|Prof Sally Sheldon|
The first step, when you receive the reviews, is to take a deep breath. Read them carefully and be honest with yourself about whether the criticisms are well-grounded. If you're not sure, share them with a colleague. Sally gave the example of a review she received early in her career that described an article she'd written as ‘boring, derivative and inordinately over long’. At the time she didn't have the self-confidence to question it, or even to seek an objective view. She hid it in a bottom drawer, and only years later was able to face it again.
Once you've had time to think about it, you can do one of three things:
- If the comments are unhelpful or misguided, and by adopting them would change your work substantially, unnecessarily and harmfully, either:
- consider submitting elsewhere;
- or talk to editor. They are, after all, academics like you, and might understand that such changes would be detrimental to the article;
- Alternatively, if the changes are reasonable, take them on board.
If you are going to do the latter, make sure that you:
- Show that you’ve made an attempt to respond to a comment in good faith. Make a substantive change to reflect it, revise language to ensure clarity, or add a footnote or a reference that shows you have taken the comment seriously.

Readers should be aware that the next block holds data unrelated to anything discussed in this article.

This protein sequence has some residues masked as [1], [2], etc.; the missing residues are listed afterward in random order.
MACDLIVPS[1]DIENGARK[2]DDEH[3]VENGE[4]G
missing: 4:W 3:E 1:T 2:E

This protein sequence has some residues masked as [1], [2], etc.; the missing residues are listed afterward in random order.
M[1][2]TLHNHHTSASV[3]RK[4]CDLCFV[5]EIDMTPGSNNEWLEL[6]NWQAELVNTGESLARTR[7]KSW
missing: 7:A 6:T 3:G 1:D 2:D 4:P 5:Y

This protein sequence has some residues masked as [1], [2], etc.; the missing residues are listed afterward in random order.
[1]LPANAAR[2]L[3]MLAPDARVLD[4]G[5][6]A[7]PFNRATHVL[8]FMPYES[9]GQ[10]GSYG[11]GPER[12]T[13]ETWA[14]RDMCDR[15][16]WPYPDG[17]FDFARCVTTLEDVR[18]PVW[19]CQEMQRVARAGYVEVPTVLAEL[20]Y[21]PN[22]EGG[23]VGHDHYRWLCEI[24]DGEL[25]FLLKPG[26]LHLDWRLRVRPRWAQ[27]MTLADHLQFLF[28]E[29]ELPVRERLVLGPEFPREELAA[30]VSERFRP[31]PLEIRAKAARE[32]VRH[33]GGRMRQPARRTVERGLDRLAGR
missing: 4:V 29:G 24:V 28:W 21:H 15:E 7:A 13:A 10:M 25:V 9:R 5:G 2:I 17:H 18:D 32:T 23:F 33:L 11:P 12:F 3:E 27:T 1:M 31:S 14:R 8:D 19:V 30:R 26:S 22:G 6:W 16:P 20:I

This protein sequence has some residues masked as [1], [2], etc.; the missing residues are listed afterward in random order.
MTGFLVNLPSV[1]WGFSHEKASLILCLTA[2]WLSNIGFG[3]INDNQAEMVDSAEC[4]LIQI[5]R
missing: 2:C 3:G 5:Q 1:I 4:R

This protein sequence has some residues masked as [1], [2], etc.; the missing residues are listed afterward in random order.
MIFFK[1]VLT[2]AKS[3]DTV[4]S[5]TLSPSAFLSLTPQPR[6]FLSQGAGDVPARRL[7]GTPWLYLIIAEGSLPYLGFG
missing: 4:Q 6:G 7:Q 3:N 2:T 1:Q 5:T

- Respond to each point in turn, logically and systematically, breaking down your response
Sally's response to reviewers
- Be courteous, clear and straightforward, and say that you're grateful for ‘helpful’ suggestions.
Such a revised and well-framed response is quite hard for editors to turn down. However, make sure that you:
- Dont' make changes that seem damaging: the paper will have your name on it and be around for longer than you are;
- Don't take is too personally. Remember Sally's 'boring, derivative and inordinately long' article? Putting it away didn't help her, or the potential beneficiaries of the research. Get a second opinion, consider revising it, or submitting it elsewhere.
- Don't sound off about the referees in the response. Editors can spot rogue reviews and if they believed that here was a problem with the feedback, they could have intervened, edited or just not sent it. A careful, courteous, professional response is a far more effective way of highlighting the opposite qualities on a poor review.